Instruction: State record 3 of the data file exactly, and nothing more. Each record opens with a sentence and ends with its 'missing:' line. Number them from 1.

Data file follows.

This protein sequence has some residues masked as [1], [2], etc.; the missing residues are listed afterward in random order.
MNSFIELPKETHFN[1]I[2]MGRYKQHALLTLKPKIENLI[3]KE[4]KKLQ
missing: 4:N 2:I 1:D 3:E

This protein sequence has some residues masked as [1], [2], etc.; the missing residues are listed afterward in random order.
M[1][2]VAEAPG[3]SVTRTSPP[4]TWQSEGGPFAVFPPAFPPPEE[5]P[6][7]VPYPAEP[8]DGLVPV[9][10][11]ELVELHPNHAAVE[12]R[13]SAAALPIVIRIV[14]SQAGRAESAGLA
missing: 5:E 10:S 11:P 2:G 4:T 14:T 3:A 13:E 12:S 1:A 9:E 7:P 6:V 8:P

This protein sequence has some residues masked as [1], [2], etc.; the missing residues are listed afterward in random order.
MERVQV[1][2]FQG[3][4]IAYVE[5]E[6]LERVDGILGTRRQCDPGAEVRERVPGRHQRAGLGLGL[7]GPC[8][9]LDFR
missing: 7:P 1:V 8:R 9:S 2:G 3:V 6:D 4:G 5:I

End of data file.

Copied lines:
This protein sequence has some residues masked as [1], [2], etc.; the missing residues are listed afterward in random order.
MERVQV[1][2]FQG[3][4]IAYVE[5]E[6]LERVDGILGTRRQCDPGAEVRERVPGRHQRAGLGLGL[7]GPC[8][9]LDFR
missing: 7:P 1:V 8:R 9:S 2:G 3:V 6:D 4:G 5:I